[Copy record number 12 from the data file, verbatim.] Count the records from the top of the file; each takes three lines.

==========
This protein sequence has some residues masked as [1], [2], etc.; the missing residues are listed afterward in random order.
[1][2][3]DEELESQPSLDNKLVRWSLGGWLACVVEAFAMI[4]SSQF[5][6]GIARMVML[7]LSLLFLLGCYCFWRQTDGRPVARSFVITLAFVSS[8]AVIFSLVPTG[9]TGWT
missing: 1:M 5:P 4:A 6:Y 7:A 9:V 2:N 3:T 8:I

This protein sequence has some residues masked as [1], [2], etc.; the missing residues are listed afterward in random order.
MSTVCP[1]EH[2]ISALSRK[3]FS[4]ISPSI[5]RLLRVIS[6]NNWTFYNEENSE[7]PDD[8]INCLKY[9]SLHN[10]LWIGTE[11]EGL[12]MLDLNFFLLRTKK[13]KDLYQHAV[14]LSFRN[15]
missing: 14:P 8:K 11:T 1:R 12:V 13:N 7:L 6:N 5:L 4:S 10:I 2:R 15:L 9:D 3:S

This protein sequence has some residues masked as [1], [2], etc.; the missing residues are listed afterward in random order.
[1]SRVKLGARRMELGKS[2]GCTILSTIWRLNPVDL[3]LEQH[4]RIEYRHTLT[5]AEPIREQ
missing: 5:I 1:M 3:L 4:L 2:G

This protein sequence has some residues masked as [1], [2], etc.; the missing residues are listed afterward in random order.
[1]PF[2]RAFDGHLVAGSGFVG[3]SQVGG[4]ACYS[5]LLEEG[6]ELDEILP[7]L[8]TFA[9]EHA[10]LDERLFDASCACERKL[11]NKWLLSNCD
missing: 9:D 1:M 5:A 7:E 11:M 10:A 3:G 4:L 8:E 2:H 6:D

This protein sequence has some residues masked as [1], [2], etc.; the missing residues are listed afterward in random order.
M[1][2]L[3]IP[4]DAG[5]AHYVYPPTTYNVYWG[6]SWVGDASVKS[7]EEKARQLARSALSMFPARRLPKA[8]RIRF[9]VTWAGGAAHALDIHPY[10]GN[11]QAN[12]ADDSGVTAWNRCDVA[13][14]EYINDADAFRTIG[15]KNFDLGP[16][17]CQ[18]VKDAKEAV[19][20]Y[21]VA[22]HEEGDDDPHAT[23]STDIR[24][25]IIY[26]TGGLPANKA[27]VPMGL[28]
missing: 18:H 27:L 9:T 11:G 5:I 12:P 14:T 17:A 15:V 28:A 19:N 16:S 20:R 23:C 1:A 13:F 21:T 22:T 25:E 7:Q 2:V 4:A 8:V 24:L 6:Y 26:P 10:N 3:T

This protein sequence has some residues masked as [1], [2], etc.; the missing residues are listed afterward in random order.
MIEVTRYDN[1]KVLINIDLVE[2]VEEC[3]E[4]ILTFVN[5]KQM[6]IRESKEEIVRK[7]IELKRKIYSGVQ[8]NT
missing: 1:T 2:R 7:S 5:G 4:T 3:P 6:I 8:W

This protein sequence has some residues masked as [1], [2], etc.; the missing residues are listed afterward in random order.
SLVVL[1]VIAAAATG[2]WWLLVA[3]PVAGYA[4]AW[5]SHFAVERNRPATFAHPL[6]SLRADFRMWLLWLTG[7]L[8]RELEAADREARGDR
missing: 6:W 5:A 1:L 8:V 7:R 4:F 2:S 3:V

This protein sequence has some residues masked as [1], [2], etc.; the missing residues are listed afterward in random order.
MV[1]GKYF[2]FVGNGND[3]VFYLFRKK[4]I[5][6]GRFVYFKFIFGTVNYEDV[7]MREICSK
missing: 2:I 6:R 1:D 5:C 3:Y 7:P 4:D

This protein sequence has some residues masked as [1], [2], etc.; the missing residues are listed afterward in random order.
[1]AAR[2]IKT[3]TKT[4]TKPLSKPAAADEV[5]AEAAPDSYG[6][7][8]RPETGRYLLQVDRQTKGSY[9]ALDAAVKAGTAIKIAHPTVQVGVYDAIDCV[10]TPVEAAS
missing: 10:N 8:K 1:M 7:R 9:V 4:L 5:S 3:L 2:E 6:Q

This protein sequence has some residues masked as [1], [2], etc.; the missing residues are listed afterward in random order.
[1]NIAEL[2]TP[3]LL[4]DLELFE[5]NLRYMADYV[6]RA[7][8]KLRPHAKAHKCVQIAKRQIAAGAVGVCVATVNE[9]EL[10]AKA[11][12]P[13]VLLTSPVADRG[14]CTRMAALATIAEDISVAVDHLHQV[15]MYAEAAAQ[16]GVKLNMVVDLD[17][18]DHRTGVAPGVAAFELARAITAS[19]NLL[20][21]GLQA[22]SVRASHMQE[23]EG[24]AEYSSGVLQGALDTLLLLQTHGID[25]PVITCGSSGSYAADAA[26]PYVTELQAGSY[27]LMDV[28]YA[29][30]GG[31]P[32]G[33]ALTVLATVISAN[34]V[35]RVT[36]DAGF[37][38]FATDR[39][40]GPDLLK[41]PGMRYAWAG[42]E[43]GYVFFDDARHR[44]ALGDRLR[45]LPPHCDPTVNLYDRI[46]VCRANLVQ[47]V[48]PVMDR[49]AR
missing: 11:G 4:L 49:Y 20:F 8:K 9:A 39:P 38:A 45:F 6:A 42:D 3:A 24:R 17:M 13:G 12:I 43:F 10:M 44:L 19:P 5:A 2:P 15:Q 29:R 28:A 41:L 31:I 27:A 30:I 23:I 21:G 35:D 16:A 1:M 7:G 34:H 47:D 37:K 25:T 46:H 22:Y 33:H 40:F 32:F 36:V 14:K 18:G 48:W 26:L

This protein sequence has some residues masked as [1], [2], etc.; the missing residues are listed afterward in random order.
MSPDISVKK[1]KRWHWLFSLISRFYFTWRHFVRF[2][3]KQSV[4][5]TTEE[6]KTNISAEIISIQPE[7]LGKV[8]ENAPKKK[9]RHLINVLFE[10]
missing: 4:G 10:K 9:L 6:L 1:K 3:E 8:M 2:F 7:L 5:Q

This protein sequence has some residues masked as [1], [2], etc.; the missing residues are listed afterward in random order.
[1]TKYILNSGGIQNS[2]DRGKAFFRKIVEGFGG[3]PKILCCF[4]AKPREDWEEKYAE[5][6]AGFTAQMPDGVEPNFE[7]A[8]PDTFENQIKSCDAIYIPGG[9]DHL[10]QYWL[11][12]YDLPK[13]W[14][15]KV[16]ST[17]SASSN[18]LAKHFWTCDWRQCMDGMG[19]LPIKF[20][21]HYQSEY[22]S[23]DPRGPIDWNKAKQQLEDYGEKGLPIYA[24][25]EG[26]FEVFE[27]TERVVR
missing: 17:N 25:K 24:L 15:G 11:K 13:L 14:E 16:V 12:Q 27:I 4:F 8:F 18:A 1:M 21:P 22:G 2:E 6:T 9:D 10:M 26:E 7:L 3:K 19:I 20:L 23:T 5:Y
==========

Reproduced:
This protein sequence has some residues masked as [1], [2], etc.; the missing residues are listed afterward in random order.
[1]TKYILNSGGIQNS[2]DRGKAFFRKIVEGFGG[3]PKILCCF[4]AKPREDWEEKYAE[5][6]AGFTAQMPDGVEPNFE[7]A[8]PDTFENQIKSCDAIYIPGG[9]DHL[10]QYWL[11][12]YDLPK[13]W[14][15]KV[16]ST[17]SASSN[18]LAKHFWTCDWRQCMDGMG[19]LPIKF[20][21]HYQSEY[22]S[23]DPRGPIDWNKAKQQLEDYGEKGLPIYA[24][25]EG[26]FEVFE[27]TERVVR
missing: 17:N 25:K 24:L 15:G 11:K 13:L 14:E 16:V 12:Q 27:I 4:F 8:F 18:A 1:M 21:P 22:G 2:E 6:T 9:D 10:M 26:E 7:L 3:K 19:I 20:L 23:T 5:Y